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Black Reconstruction

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A good essay reminding us how vitally important W.E.B. DuBois’ slave general strike thesis that he delineated in Black Reconstruction remains today.

Slaves freed themselves. With this majestic assertion in 1935, W.E.B. Du Bois all but cemented Black Reconstruction as one of the most influential American history books of the twentieth century. At the time of its publication, it was widely denounced. Writing from the depths of the Great Depression, and amidst a burgeoning black communist internationalism, Black Reconstruction was Du Bois at his finest. By deftly applying classical Marxist analysis to a population so often overlooked by its orthodoxies, Du Bois’s general strike thesis emerged not only as a historical corrective, but as a stark critique of Western philosophy and modern academic inquiry itself. It brought together the study of class with the study of race and foreshadowed what we now call intersectionality. Yet, it also sat on the shelf for decades until, like so many great masterpieces, it was dusted off well after its creator’s death and celebrated only in Du Bois’s absence. As the great American poet/sometimes performance artist Kanye West reminds us: “people never get the flowers when they can still smell them.”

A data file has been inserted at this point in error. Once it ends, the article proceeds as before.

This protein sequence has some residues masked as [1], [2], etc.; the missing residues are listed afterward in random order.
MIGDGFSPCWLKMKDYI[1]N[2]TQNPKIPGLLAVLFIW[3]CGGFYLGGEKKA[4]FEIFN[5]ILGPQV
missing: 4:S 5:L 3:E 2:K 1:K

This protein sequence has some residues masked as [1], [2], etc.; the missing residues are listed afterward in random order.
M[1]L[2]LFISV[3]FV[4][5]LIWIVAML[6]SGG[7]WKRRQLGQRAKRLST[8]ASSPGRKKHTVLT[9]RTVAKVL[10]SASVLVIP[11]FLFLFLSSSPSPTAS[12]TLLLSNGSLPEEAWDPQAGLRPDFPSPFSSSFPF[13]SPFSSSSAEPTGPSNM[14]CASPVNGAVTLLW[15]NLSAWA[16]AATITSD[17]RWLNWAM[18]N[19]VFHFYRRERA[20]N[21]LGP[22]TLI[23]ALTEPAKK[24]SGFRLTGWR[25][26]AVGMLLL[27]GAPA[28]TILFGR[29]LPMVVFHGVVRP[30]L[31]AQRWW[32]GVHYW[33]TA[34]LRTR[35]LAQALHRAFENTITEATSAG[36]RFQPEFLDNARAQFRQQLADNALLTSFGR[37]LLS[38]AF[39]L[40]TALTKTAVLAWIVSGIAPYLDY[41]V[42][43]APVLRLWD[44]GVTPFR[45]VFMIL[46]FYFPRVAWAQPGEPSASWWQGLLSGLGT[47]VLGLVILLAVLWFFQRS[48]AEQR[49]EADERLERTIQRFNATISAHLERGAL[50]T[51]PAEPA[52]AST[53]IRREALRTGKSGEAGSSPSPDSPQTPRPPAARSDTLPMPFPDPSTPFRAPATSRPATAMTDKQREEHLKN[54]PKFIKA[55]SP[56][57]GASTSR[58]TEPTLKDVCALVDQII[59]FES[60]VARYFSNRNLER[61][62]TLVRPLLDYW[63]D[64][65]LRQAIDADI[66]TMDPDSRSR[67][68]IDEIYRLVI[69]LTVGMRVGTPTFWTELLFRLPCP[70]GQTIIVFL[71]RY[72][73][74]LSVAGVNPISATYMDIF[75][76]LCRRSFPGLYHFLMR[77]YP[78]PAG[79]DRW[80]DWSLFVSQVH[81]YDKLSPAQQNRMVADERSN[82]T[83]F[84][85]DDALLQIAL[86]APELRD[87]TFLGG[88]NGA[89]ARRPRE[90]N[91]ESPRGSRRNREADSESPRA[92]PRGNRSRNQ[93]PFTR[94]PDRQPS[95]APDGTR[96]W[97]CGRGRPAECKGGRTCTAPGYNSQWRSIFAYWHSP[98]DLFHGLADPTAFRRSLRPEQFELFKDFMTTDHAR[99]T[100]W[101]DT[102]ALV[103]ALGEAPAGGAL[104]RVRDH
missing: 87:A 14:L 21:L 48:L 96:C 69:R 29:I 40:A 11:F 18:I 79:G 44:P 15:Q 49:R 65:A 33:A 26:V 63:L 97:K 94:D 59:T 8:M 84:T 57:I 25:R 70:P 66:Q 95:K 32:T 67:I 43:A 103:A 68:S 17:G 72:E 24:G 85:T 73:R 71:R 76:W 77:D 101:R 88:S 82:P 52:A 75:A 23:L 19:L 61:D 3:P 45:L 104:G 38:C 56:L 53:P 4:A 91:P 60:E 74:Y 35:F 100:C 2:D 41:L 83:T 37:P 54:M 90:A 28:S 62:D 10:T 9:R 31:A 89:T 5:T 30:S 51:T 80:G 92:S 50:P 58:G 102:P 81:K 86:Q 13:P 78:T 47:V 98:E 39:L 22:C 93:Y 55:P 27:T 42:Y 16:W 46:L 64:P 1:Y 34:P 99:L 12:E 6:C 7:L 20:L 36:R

Du Bois’s insistence on black people as a revolutionary proletariat during the Civil War pointed to a glaring hole in both Marxist theories surrounding slavery and the more general study of African Americans by professional academics. Yet even as he bemoaned the neglect of black people within the intellectual annals of modernity, Du Bois paradoxically worked outward from a deep grounding in German Romanticism, classic liberalism, and traditional political theory. As a seminal figure in what Columbia University Professor Robert Gooding-Williams has since branded “Afro-Modern Political Thought,” Du Bois’s general strike thesis continues to cast a long shadow over contemporary historiography and black intellectuals alike. It also represents a place where Du Bois’s often-bemoaned elitism seems to fizzle away into oblivion. Eighty years later lessons still abound in Black Reconstruction. This is true not only for scholars working on postemancipation America, but for today’s diverse cohort of intellectual historians who are constantly at risk of ignoring the next Du Bois in their midst.

And DuBois won this debate, as today his thesis is expanded upon, but nearly never rejected. Unlike the bogus theories of the Dunning School, DuBois is influential nearly a century later.

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